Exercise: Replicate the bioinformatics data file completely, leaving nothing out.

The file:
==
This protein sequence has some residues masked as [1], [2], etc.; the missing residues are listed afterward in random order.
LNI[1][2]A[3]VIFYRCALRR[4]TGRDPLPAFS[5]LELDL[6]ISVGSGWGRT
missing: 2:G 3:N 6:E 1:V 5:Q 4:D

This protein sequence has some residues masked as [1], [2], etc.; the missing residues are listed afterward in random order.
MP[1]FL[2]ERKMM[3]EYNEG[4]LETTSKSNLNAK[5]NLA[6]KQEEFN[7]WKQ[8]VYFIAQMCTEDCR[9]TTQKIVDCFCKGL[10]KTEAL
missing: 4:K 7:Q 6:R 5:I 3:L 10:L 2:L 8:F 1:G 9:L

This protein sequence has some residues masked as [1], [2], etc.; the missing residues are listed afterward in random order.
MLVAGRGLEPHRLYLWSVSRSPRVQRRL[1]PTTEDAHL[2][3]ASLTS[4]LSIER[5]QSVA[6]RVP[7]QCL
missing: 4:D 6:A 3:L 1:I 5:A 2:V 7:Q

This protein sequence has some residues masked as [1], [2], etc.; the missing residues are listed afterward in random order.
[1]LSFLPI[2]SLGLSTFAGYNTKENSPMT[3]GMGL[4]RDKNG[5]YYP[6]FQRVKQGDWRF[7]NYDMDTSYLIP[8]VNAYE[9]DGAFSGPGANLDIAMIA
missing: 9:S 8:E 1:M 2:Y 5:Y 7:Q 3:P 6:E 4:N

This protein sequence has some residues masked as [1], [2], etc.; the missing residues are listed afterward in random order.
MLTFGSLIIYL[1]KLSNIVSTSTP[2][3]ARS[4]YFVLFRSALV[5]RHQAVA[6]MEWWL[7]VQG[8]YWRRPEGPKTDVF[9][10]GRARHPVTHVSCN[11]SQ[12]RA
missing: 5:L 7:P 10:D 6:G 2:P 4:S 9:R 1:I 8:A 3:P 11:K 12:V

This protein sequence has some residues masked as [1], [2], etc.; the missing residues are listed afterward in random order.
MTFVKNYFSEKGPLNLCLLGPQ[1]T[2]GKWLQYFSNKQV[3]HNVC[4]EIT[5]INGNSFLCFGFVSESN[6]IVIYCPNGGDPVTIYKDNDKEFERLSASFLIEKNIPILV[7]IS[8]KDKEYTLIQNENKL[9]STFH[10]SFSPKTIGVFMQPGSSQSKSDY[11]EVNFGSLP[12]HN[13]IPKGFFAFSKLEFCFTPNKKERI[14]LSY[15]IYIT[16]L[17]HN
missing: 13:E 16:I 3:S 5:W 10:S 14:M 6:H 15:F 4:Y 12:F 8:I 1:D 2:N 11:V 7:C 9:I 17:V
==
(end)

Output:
This protein sequence has some residues masked as [1], [2], etc.; the missing residues are listed afterward in random order.
LNI[1][2]A[3]VIFYRCALRR[4]TGRDPLPAFS[5]LELDL[6]ISVGSGWGRT
missing: 2:G 3:N 6:E 1:V 5:Q 4:D

This protein sequence has some residues masked as [1], [2], etc.; the missing residues are listed afterward in random order.
MP[1]FL[2]ERKMM[3]EYNEG[4]LETTSKSNLNAK[5]NLA[6]KQEEFN[7]WKQ[8]VYFIAQMCTEDCR[9]TTQKIVDCFCKGL[10]KTEAL
missing: 4:K 7:Q 6:R 5:I 3:L 10:L 2:L 8:F 1:G 9:L

This protein sequence has some residues masked as [1], [2], etc.; the missing residues are listed afterward in random order.
MLVAGRGLEPHRLYLWSVSRSPRVQRRL[1]PTTEDAHL[2][3]ASLTS[4]LSIER[5]QSVA[6]RVP[7]QCL
missing: 4:D 6:A 3:L 1:I 5:A 2:V 7:Q

This protein sequence has some residues masked as [1], [2], etc.; the missing residues are listed afterward in random order.
[1]LSFLPI[2]SLGLSTFAGYNTKENSPMT[3]GMGL[4]RDKNG[5]YYP[6]FQRVKQGDWRF[7]NYDMDTSYLIP[8]VNAYE[9]DGAFSGPGANLDIAMIA
missing: 9:S 8:E 1:M 2:Y 5:Y 7:Q 3:P 6:E 4:N

This protein sequence has some residues masked as [1], [2], etc.; the missing residues are listed afterward in random order.
MLTFGSLIIYL[1]KLSNIVSTSTP[2][3]ARS[4]YFVLFRSALV[5]RHQAVA[6]MEWWL[7]VQG[8]YWRRPEGPKTDVF[9][10]GRARHPVTHVSCN[11]SQ[12]RA
missing: 5:L 7:P 10:D 6:G 2:P 4:S 9:R 1:I 8:A 3:P 11:K 12:V

This protein sequence has some residues masked as [1], [2], etc.; the missing residues are listed afterward in random order.
MTFVKNYFSEKGPLNLCLLGPQ[1]T[2]GKWLQYFSNKQV[3]HNVC[4]EIT[5]INGNSFLCFGFVSESN[6]IVIYCPNGGDPVTIYKDNDKEFERLSASFLIEKNIPILV[7]IS[8]KDKEYTLIQNENKL[9]STFH[10]SFSPKTIGVFMQPGSSQSKSDY[11]EVNFGSLP[12]HN[13]IPKGFFAFSKLEFCFTPNKKERI[14]LSY[15]IYIT[16]L[17]HN
missing: 13:E 16:I 3:S 5:W 10:S 14:M 6:H 15:F 4:Y 12:F 8:I 1:D 2:N 11:V 7:C 9:I 17:V